Night brands have a higher risk of premature death

Night brands have a higher risk of premature death

People who prefer to go to bed late and have trouble getting up in the morning have a 10 percent. higher risk of premature death from those who go to bed early and get up early, according to a study at Northwestern University. Nocturnal brands additionally have greater problems with metabolism and heart disease.

The study used data from nearly poł million participantow UK Biobank Study. aged between 38 and 73. Participants had previously determined swoj lifestyle, whether they are person „morning”, „moderate morning”, „moderate evening” i „evening”. The health of the participant was monitored for 6.5 yearsoin research and collected information on deaths of osob belonging to the research group. It turned out that the risk of death in waspsob describing themselves as types of „moderate evening” i „evening” was by 10 percent. higher.

The findings were published on „Chronobiology International”.

Earlier studies of this type focused on higher rates of metabolic dysfunction and cardiovascular disease. This is the first work on mortality risk. Researchers say that the constant stress of operating in modern society has a huge impact on millions of people and can shorten their lives.

– Night brands probing to live in a world of injured birdsoin can suffer serious health consequences,” she told wspoł lead author Kristen Knutson, professor of neurology at Northwestern University Feinberg School of Medicine. – Night brands may have an internal biological clock that does not match their external environment – added.

According to a new study, people who prefer evening-night lifestyles have higher rates of diabetes and more frequent mental and neurological disorders. Although previous studies have shown that whether someone is a night owl or a morning bird depends half on genoin and half from the factoroin environmental. This means that there are ways to control the biological clock.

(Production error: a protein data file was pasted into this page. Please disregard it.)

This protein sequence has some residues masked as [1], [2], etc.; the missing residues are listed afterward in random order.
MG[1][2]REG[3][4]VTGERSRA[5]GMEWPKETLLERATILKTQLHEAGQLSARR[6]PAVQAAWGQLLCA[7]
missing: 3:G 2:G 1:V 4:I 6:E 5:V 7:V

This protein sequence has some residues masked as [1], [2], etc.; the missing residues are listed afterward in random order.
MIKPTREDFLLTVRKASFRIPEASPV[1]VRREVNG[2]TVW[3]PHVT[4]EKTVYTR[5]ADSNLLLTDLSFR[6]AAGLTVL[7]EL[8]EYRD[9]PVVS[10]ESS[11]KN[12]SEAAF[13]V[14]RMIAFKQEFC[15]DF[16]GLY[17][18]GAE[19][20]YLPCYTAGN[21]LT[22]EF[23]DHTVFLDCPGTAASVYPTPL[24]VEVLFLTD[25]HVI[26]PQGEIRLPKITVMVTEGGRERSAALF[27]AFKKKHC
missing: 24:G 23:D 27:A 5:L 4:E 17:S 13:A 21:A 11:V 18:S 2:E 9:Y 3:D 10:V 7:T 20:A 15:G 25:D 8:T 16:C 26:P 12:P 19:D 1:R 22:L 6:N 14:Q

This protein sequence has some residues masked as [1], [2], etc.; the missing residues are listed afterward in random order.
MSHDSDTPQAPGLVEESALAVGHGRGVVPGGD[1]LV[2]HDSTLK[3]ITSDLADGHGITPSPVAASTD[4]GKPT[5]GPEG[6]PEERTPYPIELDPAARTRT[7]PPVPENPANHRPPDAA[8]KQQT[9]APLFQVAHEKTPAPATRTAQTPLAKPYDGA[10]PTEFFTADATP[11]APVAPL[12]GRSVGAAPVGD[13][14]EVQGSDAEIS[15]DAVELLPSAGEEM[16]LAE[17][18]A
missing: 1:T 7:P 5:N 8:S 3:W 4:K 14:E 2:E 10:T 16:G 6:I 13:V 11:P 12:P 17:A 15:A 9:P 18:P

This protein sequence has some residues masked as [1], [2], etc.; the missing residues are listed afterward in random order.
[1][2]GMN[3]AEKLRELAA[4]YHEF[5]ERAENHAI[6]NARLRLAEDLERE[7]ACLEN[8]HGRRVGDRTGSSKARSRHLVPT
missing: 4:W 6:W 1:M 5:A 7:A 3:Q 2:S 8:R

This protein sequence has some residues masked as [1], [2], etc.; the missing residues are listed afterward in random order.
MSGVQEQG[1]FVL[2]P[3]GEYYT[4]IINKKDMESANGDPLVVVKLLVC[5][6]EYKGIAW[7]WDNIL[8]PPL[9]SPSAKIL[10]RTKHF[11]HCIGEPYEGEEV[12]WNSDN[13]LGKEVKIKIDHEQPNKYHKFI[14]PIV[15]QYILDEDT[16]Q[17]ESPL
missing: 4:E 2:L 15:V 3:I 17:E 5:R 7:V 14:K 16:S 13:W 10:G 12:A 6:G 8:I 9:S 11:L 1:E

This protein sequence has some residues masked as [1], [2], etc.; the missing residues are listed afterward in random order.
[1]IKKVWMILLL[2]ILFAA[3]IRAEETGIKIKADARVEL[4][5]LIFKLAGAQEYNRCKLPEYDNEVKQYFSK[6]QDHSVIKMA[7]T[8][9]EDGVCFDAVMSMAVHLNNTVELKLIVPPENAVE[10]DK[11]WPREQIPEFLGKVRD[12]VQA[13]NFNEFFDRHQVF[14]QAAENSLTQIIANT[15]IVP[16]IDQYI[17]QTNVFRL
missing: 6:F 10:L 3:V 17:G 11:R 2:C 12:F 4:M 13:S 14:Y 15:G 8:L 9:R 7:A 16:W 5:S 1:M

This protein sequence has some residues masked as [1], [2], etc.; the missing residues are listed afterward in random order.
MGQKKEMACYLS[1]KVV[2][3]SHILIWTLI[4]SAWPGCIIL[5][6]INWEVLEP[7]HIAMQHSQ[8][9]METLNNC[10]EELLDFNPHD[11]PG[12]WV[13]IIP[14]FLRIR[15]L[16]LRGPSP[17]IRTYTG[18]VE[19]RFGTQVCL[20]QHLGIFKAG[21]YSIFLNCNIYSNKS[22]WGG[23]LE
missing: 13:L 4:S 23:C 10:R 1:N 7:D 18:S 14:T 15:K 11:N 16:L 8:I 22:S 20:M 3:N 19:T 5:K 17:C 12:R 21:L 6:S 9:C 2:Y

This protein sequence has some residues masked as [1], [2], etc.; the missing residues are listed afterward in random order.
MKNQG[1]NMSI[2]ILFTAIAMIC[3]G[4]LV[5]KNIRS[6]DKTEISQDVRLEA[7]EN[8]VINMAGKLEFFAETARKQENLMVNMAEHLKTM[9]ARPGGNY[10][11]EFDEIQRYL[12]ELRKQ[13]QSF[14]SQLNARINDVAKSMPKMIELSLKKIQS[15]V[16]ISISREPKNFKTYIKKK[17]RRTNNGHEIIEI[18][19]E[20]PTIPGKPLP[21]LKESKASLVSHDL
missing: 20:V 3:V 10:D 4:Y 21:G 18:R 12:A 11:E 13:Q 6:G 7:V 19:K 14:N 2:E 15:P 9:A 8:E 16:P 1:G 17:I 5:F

One such wayow, according to Knutson, is to expose oneself to sunlight early in the morning and avoid strong light in the evening and at night. You should also try to go to bed earlier and get up earlier. – However, if we consider that these chronotypes are genetically determined and not a character flaw, working hours should be more flexible. They should not be forced to get up at 8 am. Someoers may be better able to adapt to night shifts – explained Knutson.

– This is a health problem thatorego can no longer be ignored – stated Malcolm von Schantz of the University of Surrey, whoorowas also involved in the research. – Employers should omown allow the possibility for so-called. nighttime markow, so that they would start and stop working poź later. More research is also needed on how toob we can helpoc of these types of people with coping with the higher effort of keeping the biological clock in sync with solar time – added.

Night brands are also worse off with the change to daylight saving time. There are increasing reports of more heart attacksoat heart after the change to daylight saving time. – It involves a billionoin humans. I think we need to seriously consider whether the suggested benefits of the time change outweigh these risks – admitted von Schantz.

Sourceosource: Science Daily, fot. CC BY-SA 2.0/ FLickr/ Andrés Nieto Porras